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3 Hallmarks of an authentic marriage


Leah Kelley | CC

Orfa Astorga - published on 05/22/17

Don't let yourself be fooled by substitutes for love -- look for these key ingredients.

A supermarket shopper browses the shelves, and chooses an attractively designed package that advertises the nutritional benefits of chocolate in big bright letters. But once at home, she is surprised to read the fine print on the label: “Chocolate-flavored product, artificial colors, artificial flavors, preservatives” plus some added ingredients she doesn’t recognize. The product she has in her hands is a substitute—it’s anything but chocolate.

Artificially manufactured love?

Now, let’s imagine the following situation: someone who wants to get married finds a person who presents him or herself in an attractive package, but there is little substance when you look closer. A focus on superficial feelings, instead of deep, mature love, is much like the way products prioritize artificial flavor over nutritional value.

In order to avoid falling into this trap, a savvy marriage consumer will read the “label” very carefully to make sure the content is not a substitute for a real and complete conjugal love. She will make sure she is choosing the only kind of love that can guarantee the deepest goods of marriage.

Read more:
What’s an ‘act of love’ in a marriage?

Based on the true value of persons, the “ingredients” of real love must be:

100% faithfulness

Love can only be total and complete if it is faithful. It must consist of a fidelity carved in stone by the will of those who are capable of giving themselves completely. True love, which involves one entire person loving another entire person, can demand and expect this exclusivity.

Imitations of fidelity are fashionable, but nothing does more damage than betraying someone who’s given everything for love. Someone who is incapable of valuing that self-giving and that trust can do nothing more unjust and stupid than be unfaithful.

Defects, mistakes, and difficulties of other kinds can be healed by the self-giving of the other in order to make love prevail. But when the trust and self-giving of the other person are lost, even the smallest of wounds can remain open until they become infected, putrid, and gangrenous. In marriage, infidelity is the face of death.

Lifelong love

Love can only be total and complete if the couple commits all their life to that love, regardless of the course of future events. True love trusts when it makes the decisions that shape its life story, without fear of uncertainty. In the trials that will certainly come, it is able to recognize the crucible that purifies love’s commitments.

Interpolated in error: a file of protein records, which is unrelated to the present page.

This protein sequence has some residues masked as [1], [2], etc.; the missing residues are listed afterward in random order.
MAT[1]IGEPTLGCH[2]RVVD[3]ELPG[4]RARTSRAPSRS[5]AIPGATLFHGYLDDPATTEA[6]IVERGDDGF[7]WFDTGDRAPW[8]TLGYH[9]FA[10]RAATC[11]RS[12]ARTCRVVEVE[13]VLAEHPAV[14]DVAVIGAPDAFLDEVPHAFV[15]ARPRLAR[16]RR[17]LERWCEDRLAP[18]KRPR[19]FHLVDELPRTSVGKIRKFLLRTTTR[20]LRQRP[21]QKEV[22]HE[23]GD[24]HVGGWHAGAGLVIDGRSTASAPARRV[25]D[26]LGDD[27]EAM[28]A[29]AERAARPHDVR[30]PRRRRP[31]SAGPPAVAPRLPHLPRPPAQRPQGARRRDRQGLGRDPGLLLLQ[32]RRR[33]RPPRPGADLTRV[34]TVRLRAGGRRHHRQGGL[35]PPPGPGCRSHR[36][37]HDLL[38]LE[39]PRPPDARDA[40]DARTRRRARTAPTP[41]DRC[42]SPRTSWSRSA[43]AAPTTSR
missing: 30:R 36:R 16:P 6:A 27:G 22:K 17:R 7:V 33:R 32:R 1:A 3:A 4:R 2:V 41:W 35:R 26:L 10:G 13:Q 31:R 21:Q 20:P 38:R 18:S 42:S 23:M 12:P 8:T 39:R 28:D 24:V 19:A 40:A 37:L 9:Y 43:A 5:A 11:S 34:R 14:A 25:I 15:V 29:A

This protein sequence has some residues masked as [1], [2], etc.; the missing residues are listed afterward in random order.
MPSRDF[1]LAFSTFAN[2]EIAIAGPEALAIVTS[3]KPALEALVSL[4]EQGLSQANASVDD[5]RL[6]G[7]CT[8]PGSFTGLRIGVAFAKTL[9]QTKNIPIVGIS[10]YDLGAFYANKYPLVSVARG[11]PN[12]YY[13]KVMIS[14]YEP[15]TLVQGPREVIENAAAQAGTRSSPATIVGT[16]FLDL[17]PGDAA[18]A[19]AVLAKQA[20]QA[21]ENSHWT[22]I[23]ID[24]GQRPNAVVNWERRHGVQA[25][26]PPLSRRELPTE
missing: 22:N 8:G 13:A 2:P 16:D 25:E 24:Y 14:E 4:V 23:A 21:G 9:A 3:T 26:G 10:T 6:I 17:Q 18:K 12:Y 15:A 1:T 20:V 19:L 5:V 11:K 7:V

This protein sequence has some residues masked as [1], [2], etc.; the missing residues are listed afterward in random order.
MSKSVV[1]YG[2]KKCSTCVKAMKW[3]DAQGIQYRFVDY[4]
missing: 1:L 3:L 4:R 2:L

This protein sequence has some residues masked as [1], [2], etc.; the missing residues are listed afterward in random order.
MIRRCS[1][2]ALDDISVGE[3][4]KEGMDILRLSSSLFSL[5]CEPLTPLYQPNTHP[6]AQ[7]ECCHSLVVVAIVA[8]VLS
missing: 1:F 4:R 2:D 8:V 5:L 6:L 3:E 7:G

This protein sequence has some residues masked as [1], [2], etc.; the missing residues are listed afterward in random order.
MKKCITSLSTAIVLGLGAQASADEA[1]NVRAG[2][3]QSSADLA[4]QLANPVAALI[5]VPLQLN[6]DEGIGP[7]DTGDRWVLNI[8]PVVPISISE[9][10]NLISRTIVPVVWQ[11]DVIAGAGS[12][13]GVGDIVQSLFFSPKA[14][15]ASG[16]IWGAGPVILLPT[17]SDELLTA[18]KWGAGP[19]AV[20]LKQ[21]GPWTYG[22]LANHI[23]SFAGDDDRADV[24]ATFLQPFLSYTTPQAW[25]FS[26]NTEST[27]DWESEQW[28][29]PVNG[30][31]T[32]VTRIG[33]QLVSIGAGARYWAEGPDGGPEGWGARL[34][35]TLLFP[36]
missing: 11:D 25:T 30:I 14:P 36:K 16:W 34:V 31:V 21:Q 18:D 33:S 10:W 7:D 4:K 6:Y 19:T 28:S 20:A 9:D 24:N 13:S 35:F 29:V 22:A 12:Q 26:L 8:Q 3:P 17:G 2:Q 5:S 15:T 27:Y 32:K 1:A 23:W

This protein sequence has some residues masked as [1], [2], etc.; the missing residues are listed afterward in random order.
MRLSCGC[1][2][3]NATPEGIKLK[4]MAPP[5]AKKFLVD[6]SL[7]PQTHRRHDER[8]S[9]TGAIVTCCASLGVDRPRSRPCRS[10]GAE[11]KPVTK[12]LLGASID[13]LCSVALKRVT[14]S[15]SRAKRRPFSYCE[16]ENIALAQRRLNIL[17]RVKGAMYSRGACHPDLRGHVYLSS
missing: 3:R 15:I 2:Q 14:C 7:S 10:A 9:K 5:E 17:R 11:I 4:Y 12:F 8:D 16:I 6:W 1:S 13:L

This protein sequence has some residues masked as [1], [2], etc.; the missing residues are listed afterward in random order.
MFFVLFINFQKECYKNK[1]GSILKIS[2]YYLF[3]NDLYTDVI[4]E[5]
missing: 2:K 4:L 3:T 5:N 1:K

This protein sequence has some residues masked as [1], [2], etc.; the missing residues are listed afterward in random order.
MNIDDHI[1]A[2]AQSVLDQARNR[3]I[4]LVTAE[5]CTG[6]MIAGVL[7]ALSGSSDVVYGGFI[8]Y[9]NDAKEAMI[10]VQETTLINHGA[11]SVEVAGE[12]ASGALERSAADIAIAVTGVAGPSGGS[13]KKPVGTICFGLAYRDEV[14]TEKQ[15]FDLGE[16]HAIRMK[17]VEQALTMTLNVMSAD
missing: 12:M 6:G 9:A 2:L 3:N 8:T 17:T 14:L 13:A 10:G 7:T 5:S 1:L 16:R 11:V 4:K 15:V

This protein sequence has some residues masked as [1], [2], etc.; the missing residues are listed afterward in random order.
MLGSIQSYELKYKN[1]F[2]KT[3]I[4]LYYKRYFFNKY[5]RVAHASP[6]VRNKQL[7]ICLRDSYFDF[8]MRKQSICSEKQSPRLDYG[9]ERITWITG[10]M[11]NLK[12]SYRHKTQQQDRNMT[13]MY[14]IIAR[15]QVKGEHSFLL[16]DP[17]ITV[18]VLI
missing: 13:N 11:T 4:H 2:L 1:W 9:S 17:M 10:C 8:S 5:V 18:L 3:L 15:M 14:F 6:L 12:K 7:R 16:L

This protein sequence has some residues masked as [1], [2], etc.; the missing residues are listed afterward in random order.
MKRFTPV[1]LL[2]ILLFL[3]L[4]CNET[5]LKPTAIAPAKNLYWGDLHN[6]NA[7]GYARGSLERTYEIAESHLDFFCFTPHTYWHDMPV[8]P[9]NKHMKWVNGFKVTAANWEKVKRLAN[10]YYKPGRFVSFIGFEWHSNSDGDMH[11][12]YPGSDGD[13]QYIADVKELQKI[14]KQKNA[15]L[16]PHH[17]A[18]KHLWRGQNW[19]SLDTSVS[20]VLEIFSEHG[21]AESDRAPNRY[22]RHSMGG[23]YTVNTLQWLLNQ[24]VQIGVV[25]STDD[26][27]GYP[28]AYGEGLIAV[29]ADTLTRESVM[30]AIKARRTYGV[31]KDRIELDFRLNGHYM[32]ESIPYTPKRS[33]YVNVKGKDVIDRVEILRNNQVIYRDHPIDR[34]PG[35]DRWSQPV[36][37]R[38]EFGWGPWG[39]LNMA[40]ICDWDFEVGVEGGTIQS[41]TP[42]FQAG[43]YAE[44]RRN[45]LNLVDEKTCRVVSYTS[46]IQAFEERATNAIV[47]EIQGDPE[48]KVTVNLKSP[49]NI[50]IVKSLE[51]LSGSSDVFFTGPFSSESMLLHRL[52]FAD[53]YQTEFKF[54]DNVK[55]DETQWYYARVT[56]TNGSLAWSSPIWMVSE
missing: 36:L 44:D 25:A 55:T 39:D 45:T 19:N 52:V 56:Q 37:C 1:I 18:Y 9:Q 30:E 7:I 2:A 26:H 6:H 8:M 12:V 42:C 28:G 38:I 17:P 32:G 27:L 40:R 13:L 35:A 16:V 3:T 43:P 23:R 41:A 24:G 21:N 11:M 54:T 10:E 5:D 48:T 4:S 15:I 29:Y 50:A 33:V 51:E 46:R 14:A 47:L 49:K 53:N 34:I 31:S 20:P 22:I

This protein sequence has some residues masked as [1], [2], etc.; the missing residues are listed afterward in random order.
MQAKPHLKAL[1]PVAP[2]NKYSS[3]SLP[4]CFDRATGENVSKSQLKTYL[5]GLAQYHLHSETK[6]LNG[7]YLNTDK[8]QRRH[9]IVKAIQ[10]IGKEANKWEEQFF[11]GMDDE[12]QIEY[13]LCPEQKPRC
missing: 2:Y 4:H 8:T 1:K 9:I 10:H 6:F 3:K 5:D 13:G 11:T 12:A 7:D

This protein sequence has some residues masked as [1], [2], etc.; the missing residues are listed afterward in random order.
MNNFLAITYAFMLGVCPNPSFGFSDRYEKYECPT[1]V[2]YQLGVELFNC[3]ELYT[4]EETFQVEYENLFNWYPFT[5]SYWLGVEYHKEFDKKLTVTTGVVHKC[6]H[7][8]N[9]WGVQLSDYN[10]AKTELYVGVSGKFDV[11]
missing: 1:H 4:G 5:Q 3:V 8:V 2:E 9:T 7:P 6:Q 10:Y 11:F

Someone who rejects a lifelong commitment reveals an inadequate, immature, debased love, a false love. A spouse who does not want to make a lifelong commitment does not offer true conjugal love; what he or she offers is a substitute that offends the other person because it is a grave injustice.

In that kind of relationship, the person only loves because of what he or she receives, whereas in authentic love, both people commit themselves completely in order to make the other happy.

Read more:
5 Exercises for spouses to revive their once passionate love

Openness to life

For love to be total and complete, we need to love the other person entirely, including their capacity to be a father or mother. It cannot be said that a man or woman loves the other totally and completely if they reject the other’s potential fertility.

False love is selfish, which makes it incapable of accepting a child as the greatest of gifts. It is a false copy of love that exchanges the children that it could generously and responsibly bear for greater “security,” which is often a more comfortable house, a new car, a bank account, and travel. Selfish love doesn’t recognize children as the incarnation of love, because it begins and ends in itself.

Faithfulness, a lifelong commitment, and openness to life make marital consent an indissoluble bond that human nature is capable of making. And that consent to self-giving helps us develop and be perfected.

But there is one more component. Between human nature and commitment lies freedom, and when freedom is used poorly, it can fail to become what it is called to be. There will always be some who choose to falsify their love, and others who consciously accept that falsification to the detriment of their own dignity.

This article was originally published in the Spanish Edition of Aleteia.

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